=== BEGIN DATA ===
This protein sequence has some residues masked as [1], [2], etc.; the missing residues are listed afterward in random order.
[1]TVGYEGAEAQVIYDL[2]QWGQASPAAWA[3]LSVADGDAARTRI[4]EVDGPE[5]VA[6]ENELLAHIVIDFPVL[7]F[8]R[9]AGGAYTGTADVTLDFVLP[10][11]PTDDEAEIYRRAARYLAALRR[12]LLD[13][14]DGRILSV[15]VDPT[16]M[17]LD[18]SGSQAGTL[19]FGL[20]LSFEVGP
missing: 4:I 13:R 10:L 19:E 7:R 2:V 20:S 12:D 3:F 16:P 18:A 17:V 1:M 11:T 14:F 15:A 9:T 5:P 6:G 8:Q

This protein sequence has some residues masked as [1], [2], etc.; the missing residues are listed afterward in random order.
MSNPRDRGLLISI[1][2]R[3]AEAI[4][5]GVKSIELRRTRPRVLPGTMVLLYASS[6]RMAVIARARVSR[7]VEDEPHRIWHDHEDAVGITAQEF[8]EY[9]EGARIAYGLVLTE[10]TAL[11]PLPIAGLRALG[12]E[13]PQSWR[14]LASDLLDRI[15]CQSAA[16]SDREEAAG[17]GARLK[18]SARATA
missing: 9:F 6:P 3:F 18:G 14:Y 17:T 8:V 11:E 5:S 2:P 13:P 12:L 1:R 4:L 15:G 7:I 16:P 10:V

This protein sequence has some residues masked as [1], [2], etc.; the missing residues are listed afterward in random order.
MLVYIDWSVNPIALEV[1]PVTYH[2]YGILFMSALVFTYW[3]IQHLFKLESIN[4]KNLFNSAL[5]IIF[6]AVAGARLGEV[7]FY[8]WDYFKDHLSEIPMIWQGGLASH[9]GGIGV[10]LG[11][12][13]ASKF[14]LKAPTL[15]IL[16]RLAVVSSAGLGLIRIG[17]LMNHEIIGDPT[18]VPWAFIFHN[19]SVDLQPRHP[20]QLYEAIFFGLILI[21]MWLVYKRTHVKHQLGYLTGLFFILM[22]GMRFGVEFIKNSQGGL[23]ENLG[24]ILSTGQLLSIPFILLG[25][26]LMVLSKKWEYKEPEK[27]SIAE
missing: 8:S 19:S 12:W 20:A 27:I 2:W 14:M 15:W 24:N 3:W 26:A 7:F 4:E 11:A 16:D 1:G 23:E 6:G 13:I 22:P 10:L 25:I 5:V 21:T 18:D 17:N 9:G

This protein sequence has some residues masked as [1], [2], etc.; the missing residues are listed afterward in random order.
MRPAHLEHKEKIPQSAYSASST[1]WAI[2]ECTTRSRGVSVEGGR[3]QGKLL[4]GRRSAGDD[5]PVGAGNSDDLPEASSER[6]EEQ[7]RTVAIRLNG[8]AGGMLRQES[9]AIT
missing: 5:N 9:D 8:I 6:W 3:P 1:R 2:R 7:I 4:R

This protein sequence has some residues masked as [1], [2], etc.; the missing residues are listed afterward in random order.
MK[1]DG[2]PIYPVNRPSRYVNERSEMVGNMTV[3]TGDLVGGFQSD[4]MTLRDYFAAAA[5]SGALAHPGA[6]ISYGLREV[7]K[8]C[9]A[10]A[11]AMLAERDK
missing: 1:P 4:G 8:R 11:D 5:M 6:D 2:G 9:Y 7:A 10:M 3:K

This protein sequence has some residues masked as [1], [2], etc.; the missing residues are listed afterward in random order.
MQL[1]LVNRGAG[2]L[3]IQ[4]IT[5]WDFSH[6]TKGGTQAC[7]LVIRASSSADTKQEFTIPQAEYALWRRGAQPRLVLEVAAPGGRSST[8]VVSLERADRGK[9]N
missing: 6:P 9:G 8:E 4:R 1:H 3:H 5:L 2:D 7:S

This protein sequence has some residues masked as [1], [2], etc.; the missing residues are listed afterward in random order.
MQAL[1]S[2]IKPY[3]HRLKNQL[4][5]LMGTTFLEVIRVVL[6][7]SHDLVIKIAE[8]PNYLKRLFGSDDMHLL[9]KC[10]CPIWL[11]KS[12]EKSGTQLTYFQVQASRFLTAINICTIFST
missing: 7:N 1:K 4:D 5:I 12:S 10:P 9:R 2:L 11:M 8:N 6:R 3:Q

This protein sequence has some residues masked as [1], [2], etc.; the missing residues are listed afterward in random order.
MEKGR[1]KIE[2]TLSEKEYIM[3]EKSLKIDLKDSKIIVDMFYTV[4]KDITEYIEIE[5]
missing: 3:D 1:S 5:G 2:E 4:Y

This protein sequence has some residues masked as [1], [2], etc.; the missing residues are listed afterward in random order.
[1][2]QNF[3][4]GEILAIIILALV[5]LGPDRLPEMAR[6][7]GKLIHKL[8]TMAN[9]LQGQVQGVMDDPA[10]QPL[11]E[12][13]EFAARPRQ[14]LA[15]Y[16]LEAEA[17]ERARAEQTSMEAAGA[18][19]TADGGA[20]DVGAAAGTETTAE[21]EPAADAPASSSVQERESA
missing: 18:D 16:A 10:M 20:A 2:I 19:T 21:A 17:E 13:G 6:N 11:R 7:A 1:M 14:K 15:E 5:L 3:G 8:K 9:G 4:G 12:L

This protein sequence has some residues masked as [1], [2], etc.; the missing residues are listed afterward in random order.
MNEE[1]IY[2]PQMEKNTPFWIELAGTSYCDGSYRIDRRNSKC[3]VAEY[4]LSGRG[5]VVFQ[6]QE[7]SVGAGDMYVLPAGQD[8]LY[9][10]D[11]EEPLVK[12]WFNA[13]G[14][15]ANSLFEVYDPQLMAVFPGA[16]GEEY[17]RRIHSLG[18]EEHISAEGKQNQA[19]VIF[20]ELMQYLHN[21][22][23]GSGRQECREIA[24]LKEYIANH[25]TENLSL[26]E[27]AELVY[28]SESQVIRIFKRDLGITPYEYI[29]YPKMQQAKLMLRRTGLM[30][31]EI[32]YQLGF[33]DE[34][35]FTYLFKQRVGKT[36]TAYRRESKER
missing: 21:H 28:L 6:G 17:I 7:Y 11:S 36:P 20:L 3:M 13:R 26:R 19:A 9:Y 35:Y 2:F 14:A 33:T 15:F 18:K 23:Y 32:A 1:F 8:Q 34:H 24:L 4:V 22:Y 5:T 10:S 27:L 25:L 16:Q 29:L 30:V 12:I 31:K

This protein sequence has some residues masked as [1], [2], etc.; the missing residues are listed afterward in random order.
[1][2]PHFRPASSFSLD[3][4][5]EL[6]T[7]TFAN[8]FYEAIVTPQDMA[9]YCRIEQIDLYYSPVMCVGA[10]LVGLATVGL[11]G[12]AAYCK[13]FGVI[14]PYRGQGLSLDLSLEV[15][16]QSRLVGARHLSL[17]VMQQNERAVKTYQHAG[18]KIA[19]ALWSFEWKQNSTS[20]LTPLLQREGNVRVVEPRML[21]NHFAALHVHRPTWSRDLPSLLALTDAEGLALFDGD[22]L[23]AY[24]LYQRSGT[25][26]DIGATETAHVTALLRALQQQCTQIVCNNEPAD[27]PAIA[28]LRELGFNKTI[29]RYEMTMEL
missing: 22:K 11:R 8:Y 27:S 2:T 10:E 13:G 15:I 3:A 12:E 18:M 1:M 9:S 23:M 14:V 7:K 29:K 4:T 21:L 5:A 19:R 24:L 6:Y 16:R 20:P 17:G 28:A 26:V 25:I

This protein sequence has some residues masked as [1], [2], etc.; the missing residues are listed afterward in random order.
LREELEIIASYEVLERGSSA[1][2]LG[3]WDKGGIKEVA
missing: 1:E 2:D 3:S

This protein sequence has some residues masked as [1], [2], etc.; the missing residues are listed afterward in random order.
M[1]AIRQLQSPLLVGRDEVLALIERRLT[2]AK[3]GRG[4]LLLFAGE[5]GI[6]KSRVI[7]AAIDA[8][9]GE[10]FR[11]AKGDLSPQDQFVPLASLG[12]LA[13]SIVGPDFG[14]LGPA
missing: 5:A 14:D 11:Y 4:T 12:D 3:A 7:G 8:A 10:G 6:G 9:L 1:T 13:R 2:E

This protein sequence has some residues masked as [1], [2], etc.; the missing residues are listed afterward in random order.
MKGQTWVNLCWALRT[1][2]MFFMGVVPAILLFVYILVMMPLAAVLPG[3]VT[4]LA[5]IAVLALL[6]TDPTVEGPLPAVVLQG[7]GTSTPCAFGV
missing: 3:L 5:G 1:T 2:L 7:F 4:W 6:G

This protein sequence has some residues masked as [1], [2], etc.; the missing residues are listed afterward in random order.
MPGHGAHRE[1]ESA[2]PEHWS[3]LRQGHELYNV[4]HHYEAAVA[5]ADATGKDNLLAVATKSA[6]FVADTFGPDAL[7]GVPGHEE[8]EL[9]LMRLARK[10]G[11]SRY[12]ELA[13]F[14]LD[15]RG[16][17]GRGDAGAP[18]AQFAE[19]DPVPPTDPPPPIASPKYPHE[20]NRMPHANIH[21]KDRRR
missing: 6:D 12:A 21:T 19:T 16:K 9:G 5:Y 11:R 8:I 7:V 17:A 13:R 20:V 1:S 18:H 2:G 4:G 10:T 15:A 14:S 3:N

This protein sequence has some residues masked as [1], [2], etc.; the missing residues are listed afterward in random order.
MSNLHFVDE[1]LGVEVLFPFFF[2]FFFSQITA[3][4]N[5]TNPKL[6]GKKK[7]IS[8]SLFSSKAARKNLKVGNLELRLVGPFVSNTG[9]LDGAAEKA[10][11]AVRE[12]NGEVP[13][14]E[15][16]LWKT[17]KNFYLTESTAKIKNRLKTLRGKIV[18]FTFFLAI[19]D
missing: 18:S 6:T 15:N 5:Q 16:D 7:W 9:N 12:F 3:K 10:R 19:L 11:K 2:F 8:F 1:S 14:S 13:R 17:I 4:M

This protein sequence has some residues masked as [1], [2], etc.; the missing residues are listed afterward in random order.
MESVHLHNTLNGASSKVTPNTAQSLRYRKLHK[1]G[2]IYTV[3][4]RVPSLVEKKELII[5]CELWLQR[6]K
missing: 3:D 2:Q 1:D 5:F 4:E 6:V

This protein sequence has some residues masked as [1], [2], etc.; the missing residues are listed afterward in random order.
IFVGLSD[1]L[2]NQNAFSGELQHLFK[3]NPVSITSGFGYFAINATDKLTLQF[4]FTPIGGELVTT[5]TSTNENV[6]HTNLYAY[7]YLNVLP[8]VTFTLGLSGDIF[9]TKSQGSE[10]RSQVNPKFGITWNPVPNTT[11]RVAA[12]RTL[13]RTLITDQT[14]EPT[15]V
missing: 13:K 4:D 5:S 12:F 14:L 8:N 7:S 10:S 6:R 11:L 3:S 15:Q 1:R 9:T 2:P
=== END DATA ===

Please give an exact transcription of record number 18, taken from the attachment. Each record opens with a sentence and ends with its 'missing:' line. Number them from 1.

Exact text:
This protein sequence has some residues masked as [1], [2], etc.; the missing residues are listed afterward in random order.
IFVGLSD[1]L[2]NQNAFSGELQHLFK[3]NPVSITSGFGYFAINATDKLTLQF[4]FTPIGGELVTT[5]TSTNENV[6]HTNLYAY[7]YLNVLP[8]VTFTLGLSGDIF[9]TKSQGSE[10]RSQVNPKFGITWNPVPNTT[11]RVAA[12]RTL[13]RTLITDQT[14]EPT[15]V
missing: 13:K 4:D 5:S 12:F 14:L 8:N 7:S 10:S 6:R 11:L 3:S 15:Q 1:R 9:T 2:P